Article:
“Everyone’s raising a zillion SPACs,” a Manhattan billionaire tells me, referring to special purpose acquisition companies, the latest craze on Wall Street. He doesn’t want to be seen biting the hand that feeds him (and many others), and so he asks for—and receives—anonymity. “Every day there’s a SPAC merger,” he continues, amazed. “There’s a rumored SPAC merger. There’s another SPAC.”
The SPAC business is “kind of like kissing a lot of frogs,” he suggests, although perhaps a slot machine would be a better analogy. “You don’t want to be a $400, $300, $200, $500, $700 million SPAC. They’re just a dime a dozen, unless you have something special.”
It’s true that the field has become very crowded of late. While much of the financial media has been consumed by Reddit, Robinhood, and the retail euphoria fueling booms and busts in shares of GameStop and AMC, an equally significant (if somewhat less sexy) story has been playing out in SPAC land.
Originally invented 25 years ago as a way for smaller companies to get access to capital they would otherwise have difficulty obtaining, SPACs have recently become popular among retail investors seeking higher risk and a little excitement by investing alongside celebrities and proven entrepreneurs; SPAC sponsors, who can extract as much as 20% of the equity of the SPAC in compensation for setting it up, are more than happy to oblige.
In 2020, more than 200 new SPACs raised $73 billion. Another $38 billion was raised by SPACs in January, the single biggest month of SPAC issuance ever and about double what companies raised in January through traditional IPOs. In February there were a record 50 SPAC mergers, the most of all time, worth an estimated $108.6 billion.
The rules of the SPAC confidence game go something like this: A small group of investors, usually with a proven track record of sorts, join together to “sponsor” a SPAC—that is, to pay the millions of dollars in fees to Wall Street bankers, lawyers and accountants necessary to help them raise gobs of money in a publicly traded company. The publicly traded company itself is an empty shell, containing nothing but the cash that is raised for the sole purpose of trying to find a private company with which to merge.
There’s a catch: SPAC sponsors have only two years to find a merger partner. If they don’t, all the money put up by investors must be returned, including the non-refundable fees paid by the sponsors to the bankers, lawyers, and accountants. That is the “risk” in the SPAC for the sponsors—find a company to buy within two years or you’ll not only be out of business, you’ll also have to eat the millions in fees already paid. If they do find a company to buy, the sponsors are off the hook and can get up to 20% of the equity of the newly public company virtually for free. No wonder the SPAC space is broiling.
The ticking SPAC clock creates a number of perverse incentives, the worst of which is that SPAC sponsors may end up competing for increasingly immature companies to take public. More than $150 billion in equity capital has been raised since the start of 2020, according to SPAC Insider, an industry data source, much of it in desperate need of spending. With the expectation of three-to-one leverage from other private investors, who often put money into the deal as the merger is coming together, that’s something like $500 billion of capital looking for companies to buy before the money has to be returned.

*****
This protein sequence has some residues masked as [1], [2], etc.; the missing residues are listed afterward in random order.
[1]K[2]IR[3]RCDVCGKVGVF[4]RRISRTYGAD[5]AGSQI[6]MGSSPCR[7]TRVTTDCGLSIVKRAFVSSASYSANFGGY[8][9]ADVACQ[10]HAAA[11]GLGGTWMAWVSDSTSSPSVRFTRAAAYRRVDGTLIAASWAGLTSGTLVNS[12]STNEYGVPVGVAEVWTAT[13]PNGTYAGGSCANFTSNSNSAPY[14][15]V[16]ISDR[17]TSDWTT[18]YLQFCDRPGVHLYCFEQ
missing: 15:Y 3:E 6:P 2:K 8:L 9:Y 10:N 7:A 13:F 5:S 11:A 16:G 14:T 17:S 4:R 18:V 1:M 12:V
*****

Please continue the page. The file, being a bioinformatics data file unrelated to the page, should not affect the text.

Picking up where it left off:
The financial press has responded with astonishment and alarm: Andrew Ross Sorkin, the business columnist at The New York Times and CNBC anchor, wrote a column decrying SPAC excess as “rife with misaligned incentives between the sponsor and other investors, particularly those who come after a merger.” He also repeated a bad joke making the rounds on Squawk Box that more people on Wall Street have SPACs than have COVID-19—and Bloomberg Opinion recently ran a series of columns devoted to the froth in the SPAC market.
Perhaps more important, the sirens are ringing among Wall Street practitioners too. One senior banker tells me that SPAC bankers have become infected with Masters of the Universe Syndrome—think junk bonds in 1987, the dot-com bubble in 2000, or mortgage-backed securities in 2008—and he worries the market will crash and burn in similarly spectacular fashion. “Trouble is coming,” he says.
Even David Solomon, the CEO of Goldman Sachs, which was the third-largest underwriter of SPACs in 2020 (and is the second largest so far in 2021), has spoken publicly about the dangers of the new hot asset class. In January, Solomon wondered if SPAC issuance had “gone too far” and said he didn’t think such issuance “was sustainable” in the medium term. The ecosystem, he added, “is not without flaws.” In an interview with Yahoo News, no less a respected investor than Charlie Munger—Warren Buffett’s longtime sidekick—criticized the proliferation of SPACs in unusually colorful language: “The investment banking profession will sell shit as long as shit can be sold.”
Consider the case of Churchill Capital IV (CCIV), the latest SPAC sponsored by Michael Klein, the former top investment banker at Citigroup. In early January, rumors that CCIV might be merging with electric car company Lucid Motors caused shares of Klein’s SPAC to soar nearly 600% in a month. Lucid’s flagship sedan, the Lucid Air, drew comparisons to Tesla, another stock that seems to defy gravity. But when the dust settled last week, after the actual merger agreement was announced, shares of the SPAC collapsed some 50%.
Who got burned? Not Michael Klein, I can assure you of that. As for Citigroup, Klein’s former firm, it has reaped some $100 million in fees from taking CCIV public and then advising on its “de-SPAC-ification,” or the merger with Lucid. Talk about Masters of the Universe Syndrome.
Indeed, the jury is very much out on the wisdom of SPAC mania. Sure, in recent months nearly every SPAC, filled with nothing but some cash and some hope, has traded up after its public listing. But according to a study by University of Florida professor Jay Ritter, of 114 SPACs issued between 2012 and 2020, investors who bought shares of a merged company on day one and held for a year lost about 15% of their money on average. Their returns were just as bad two years later.